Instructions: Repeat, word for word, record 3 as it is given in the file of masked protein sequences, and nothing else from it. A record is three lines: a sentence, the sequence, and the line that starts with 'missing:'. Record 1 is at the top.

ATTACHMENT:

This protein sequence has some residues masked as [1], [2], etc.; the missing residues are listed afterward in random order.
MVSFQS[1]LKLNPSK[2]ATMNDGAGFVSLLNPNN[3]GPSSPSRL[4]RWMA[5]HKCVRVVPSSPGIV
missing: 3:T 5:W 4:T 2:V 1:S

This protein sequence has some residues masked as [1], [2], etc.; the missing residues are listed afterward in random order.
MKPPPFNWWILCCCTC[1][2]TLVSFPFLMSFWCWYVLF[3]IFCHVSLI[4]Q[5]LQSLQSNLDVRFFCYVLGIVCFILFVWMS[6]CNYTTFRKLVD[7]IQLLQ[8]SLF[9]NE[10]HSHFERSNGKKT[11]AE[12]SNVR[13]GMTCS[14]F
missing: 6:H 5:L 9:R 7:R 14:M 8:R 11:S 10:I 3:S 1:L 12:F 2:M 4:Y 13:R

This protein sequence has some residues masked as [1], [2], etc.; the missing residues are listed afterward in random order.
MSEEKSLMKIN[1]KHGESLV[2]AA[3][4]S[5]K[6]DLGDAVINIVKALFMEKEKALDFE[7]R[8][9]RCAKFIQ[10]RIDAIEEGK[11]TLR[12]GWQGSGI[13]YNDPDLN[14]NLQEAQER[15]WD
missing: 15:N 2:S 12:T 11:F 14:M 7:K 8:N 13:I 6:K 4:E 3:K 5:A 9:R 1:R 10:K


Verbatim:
This protein sequence has some residues masked as [1], [2], etc.; the missing residues are listed afterward in random order.
MSEEKSLMKIN[1]KHGESLV[2]AA[3][4]S[5]K[6]DLGDAVINIVKALFMEKEKALDFE[7]R[8][9]RCAKFIQ[10]RIDAIEEGK[11]TLR[12]GWQGSGI[13]YNDPDLN[14]NLQEAQER[15]WD
missing: 15:N 2:S 12:T 11:F 14:M 7:K 8:N 13:I 6:K 4:E 3:K 5:A 9:R 1:R 10:K